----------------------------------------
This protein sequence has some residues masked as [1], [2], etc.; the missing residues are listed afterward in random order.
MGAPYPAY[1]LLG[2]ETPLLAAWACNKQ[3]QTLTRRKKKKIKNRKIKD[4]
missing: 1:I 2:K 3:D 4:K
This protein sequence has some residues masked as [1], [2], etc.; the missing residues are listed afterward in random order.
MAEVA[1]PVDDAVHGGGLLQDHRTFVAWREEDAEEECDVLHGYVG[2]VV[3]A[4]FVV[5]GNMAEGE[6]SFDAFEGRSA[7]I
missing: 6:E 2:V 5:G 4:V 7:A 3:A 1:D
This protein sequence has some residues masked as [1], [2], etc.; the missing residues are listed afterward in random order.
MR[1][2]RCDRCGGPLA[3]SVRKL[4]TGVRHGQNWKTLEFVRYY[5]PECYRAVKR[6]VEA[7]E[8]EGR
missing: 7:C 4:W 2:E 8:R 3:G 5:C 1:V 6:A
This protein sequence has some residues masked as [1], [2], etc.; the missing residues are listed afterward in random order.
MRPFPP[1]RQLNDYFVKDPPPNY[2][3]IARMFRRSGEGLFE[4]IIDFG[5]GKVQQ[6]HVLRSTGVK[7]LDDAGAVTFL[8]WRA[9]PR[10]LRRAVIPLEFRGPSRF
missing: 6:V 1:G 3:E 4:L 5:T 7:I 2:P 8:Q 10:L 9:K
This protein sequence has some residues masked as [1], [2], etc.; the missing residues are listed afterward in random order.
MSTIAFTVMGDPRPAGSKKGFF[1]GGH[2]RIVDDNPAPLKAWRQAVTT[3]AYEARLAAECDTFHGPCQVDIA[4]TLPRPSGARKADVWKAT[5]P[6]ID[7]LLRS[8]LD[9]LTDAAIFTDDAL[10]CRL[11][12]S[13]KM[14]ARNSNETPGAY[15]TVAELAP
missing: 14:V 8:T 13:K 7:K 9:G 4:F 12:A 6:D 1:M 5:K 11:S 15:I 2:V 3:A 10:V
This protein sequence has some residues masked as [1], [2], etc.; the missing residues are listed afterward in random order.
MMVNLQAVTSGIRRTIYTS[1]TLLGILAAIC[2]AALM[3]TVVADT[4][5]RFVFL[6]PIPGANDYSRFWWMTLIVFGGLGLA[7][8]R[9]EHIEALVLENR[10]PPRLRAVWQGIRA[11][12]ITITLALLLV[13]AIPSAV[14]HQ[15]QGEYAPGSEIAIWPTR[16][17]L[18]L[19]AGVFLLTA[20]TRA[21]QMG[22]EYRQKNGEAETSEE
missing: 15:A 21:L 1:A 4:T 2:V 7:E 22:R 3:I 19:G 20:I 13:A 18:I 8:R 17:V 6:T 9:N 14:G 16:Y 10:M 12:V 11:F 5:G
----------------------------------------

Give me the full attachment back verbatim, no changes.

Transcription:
This protein sequence has some residues masked as [1], [2], etc.; the missing residues are listed afterward in random order.
MGAPYPAY[1]LLG[2]ETPLLAAWACNKQ[3]QTLTRRKKKKIKNRKIKD[4]
missing: 1:I 2:K 3:D 4:K
This protein sequence has some residues masked as [1], [2], etc.; the missing residues are listed afterward in random order.
MAEVA[1]PVDDAVHGGGLLQDHRTFVAWREEDAEEECDVLHGYVG[2]VV[3]A[4]FVV[5]GNMAEGE[6]SFDAFEGRSA[7]I
missing: 6:E 2:V 5:G 4:V 7:A 3:A 1:D
This protein sequence has some residues masked as [1], [2], etc.; the missing residues are listed afterward in random order.
MR[1][2]RCDRCGGPLA[3]SVRKL[4]TGVRHGQNWKTLEFVRYY[5]PECYRAVKR[6]VEA[7]E[8]EGR
missing: 7:C 4:W 2:E 8:R 3:G 5:C 1:V 6:A
This protein sequence has some residues masked as [1], [2], etc.; the missing residues are listed afterward in random order.
MRPFPP[1]RQLNDYFVKDPPPNY[2][3]IARMFRRSGEGLFE[4]IIDFG[5]GKVQQ[6]HVLRSTGVK[7]LDDAGAVTFL[8]WRA[9]PR[10]LRRAVIPLEFRGPSRF
missing: 6:V 1:G 3:E 4:L 5:T 7:I 2:P 8:Q 10:L 9:K
This protein sequence has some residues masked as [1], [2], etc.; the missing residues are listed afterward in random order.
MSTIAFTVMGDPRPAGSKKGFF[1]GGH[2]RIVDDNPAPLKAWRQAVTT[3]AYEARLAAECDTFHGPCQVDIA[4]TLPRPSGARKADVWKAT[5]P[6]ID[7]LLRS[8]LD[9]LTDAAIFTDDAL[10]CRL[11][12]S[13]KM[14]ARNSNETPGAY[15]TVAELAP
missing: 14:V 8:T 13:K 7:K 9:G 4:F 12:A 6:D 1:M 5:K 11:S 15:I 2:V 3:A 10:V
This protein sequence has some residues masked as [1], [2], etc.; the missing residues are listed afterward in random order.
MMVNLQAVTSGIRRTIYTS[1]TLLGILAAIC[2]AALM[3]TVVADT[4][5]RFVFL[6]PIPGANDYSRFWWMTLIVFGGLGLA[7][8]R[9]EHIEALVLENR[10]PPRLRAVWQGIRA[11][12]ITITLALLLV[13]AIPSAV[14]HQ[15]QGEYAPGSEIAIWPTR[16][17]L[18]L[19]AGVFLLTA[20]TRA[21]QMG[22]EYRQKNGEAETSEE
missing: 15:A 21:L 1:A 4:T 2:V 7:E 22:R 3:I 19:G 20:I 13:A 18:I 8:R 17:V 6:T 9:N 14:G 16:Y 10:M 12:V 11:F 5:G